Apr/May 2024

e c l e c t i c a   r e v i e w s  & 
i n t e r v i e w s

Reviews & Interviews

(These are excerpts—click on the title to view the whole piece!)

Ann Skea reviews...

The Queen's Apprenticeship
by Tracy Ryan

Tracy Ryan brings these women and their lives vividly to life. She sticks closely to historical facts; uses fragments from Louise's journals to set the historical context (it is not clear if these are her own translations or are imagined); and quotes from Marguerite's own writings and those of Marguerite's favorite poet, Clément Marot, who, for a time, was attached to her suite at the court of the king. As the first in a proposed series of three novels about the Queen of Navarre, this is an intriguing and promising start.

by Ayesha Inoon

For many Asians arriving in Australia, even big cities like Sydney and Melbourne seem very quiet compared to what they are used to, especially at night, and especially in the suburbs where the streets are often deserted after 9:00 PM. Canberra, so spacious and carefully planned, hardly seems like a city at all.

The Fire and the Rose
by Robyn Cadwallader

Lincoln, as an important wool-trading city, had allowed Jews to settle there, but it was a city where they were especially hated. All Jews were obliged to wear a yellow badge; the Catholic church taught that they had killed Christ. Those who needed to borrow money and had run up debts resented them. Their language and their worship set them apart, and the story of Little Saint Hugh (one of Lincoln's most loved saints, whose tomb attracted pilgrims to the Cathedral) told of his kidnapping by Jews and his ritual sacrifice.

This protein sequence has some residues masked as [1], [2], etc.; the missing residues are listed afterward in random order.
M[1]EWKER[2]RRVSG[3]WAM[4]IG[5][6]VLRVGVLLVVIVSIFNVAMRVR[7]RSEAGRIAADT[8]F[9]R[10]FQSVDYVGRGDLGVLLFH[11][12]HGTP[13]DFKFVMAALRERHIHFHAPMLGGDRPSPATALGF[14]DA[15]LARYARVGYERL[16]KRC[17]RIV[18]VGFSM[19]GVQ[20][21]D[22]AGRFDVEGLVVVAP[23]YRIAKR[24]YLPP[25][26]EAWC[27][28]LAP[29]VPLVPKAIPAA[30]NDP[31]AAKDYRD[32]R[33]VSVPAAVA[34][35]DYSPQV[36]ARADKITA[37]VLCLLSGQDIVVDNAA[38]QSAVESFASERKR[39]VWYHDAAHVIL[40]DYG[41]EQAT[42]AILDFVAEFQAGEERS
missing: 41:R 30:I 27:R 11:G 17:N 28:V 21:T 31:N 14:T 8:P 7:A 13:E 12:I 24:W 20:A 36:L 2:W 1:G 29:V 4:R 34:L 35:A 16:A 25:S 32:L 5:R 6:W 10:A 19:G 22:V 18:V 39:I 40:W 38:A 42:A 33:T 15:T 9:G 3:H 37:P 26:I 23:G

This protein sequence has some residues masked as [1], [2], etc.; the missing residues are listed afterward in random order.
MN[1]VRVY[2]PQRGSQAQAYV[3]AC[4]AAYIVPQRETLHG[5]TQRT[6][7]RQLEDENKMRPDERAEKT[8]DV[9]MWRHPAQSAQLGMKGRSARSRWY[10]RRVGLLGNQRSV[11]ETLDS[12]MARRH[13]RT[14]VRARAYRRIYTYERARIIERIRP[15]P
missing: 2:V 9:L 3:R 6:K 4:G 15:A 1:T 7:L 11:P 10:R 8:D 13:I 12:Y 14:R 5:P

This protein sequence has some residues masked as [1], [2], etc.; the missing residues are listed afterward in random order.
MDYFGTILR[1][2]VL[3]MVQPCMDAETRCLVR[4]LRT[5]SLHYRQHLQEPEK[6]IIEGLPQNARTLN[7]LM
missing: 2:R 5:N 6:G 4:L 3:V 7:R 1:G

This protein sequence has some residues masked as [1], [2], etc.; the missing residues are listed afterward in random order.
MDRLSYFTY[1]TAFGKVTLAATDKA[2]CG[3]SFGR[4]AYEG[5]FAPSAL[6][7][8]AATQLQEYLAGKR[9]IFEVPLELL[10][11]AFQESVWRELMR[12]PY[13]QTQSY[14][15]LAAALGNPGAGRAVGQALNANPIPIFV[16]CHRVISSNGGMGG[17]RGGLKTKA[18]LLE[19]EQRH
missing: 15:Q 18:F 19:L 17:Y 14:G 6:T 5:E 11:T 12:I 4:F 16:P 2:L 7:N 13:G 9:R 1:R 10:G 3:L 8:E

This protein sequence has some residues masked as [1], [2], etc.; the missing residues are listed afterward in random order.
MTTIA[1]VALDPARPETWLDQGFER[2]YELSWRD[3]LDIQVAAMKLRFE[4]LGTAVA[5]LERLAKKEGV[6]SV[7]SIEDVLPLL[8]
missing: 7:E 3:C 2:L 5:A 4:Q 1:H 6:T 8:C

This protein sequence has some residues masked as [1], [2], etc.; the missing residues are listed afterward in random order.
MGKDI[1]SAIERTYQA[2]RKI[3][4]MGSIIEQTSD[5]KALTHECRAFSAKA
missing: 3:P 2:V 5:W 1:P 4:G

Pink Slime
by Fernanda Trias, translated by Heather Cleary

She is a good writer and a gentle but determined woman, and her care for others, her memories, her lucid dreams, and her descriptions of the beauty amongst the devastation, lightens the darkness of her story...

Linda Saldaña reviews...

Going Where They Belong
by Judith Day

"I am marveling at how stories develop themselves," says Day, reflecting on this collection. "The writing is coming through you like a river." A river does thread through these tales, several of which are located in the river city of St. Louis, where Day grew up, as well as near Northern California's Russian River, a short distance from her current home. And like a river, these luminous stories—and the people in them—are seeking a level, flowing quite beautifully to where they belong.